Sheep without a Shepherd

By Nestor Ravilas

When the visionary Daniel said that he sees someone like the son of man coming in the clouds, it marks that beginning of the new era in Israel’s eschatological hope. Once considered anomaly, apocalyptic literature that were produced during the last 300 years before the dawn of the Common Era now gaining recognition as source of revolutionary temperament of the people who just surfaced from long and traumatic exile.

Pseudepigrapha as a disparaging category is suddenly collapsing and beginning to see Jesus and the rest of New Testament writers not unique among their contemporaries, but people created by same era called apocalypse which scholars assigned its prevalence lasted until second century CE.

The cosmic vision, among many, is one the reasons apocalypse materials failed to gain serious study at first. Foreign influence was suspected culprit of the seeming shift. The long prophetic hope for political leaders as saviours to implement the reign of God has lost its clout and suddenly replaced by God, or his divine agent, to appear and deliver what the kings of the old failed to accomplish.

This is obviously a desperate measure, a fruit of a long frustration to human capacity to implement justice, mercy, and righteousness. The shift to divine agent as saviour is not only an act of rejection of political leaders, but putting them in the same way under judgment of the divine agent. Hence, in Matthew 25:31ff, all people stand before the divine, sitting in his throne, judging everyone even the kings.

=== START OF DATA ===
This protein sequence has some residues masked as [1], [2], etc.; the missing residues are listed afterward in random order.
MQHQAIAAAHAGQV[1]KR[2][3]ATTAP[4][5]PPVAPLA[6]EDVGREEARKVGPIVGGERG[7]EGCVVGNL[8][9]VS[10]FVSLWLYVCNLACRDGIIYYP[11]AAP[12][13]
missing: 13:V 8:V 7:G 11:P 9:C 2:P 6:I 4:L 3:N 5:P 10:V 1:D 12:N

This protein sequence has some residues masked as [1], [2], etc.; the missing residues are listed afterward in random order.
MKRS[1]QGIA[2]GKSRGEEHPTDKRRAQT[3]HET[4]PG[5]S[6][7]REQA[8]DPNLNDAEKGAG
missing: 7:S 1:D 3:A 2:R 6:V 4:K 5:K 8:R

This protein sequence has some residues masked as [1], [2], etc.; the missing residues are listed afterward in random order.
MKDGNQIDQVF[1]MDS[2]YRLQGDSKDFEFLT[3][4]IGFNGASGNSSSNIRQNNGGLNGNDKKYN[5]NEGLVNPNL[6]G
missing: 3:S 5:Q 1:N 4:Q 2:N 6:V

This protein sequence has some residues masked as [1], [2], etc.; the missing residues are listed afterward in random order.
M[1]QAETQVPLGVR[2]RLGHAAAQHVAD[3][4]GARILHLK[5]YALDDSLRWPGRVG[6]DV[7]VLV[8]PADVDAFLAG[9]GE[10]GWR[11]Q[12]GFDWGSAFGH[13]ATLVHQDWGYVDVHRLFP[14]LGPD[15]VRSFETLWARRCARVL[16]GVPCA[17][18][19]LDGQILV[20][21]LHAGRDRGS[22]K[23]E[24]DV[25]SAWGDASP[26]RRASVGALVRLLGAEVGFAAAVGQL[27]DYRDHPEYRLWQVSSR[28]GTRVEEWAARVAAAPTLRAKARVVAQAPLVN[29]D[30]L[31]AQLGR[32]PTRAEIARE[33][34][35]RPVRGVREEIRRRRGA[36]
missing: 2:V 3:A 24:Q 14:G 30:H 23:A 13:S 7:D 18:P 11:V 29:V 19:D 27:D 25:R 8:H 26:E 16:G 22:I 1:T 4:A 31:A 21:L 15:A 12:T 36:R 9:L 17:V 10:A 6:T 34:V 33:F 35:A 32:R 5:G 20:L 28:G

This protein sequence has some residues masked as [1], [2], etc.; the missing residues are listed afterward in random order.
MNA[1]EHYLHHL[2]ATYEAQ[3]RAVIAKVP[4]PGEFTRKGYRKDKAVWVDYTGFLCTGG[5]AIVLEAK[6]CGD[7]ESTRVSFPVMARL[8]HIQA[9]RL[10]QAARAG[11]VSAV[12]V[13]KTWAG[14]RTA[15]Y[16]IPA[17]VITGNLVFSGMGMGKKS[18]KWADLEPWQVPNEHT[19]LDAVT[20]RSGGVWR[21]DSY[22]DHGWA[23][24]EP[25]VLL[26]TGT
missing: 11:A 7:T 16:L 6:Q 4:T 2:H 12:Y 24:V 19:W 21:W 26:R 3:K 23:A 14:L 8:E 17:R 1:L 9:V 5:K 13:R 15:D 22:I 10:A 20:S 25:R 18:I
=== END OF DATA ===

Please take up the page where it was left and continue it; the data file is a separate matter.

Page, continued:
There is no enough space to evaluate the pros and cons of this development here. Enough to underscore how people was treated in this progress. Although hope was transferred from human to divine, people remained portrayed as weak, docile, and powerless, and nothing they can be achieved without charismatic leaders, human or divine, leading them to emancipation.

The metaphor of sheep is the favourite one used in the Bible to describe the “faithful” as dumb throng in need of “enlightened individual” to lead them to salvation. The perpetuation of such imagery can work in our disadvantage since display of such docility and subservience attitude will not give us an assurance to entice a leader like Jesus to lead us. Out there are charismatic leaders who have the propensity for being dictators, fascists, and a populists who prey and take advantage of these innocent looking sheep to provide them platform for evil.

In one of my articles published in Facebook, I inveighed the role of religions as breeding ground for “yes-yes” people. They internalize such docility as virtue. But the critical development in the Bible between the interface of faith and society gives us the leeway to continue this questioning and searching for the way that will lead us into the reduction of the precariousness of everyone. As long as we see some people enjoying security at the expense of precarity of other people, the search will never be over.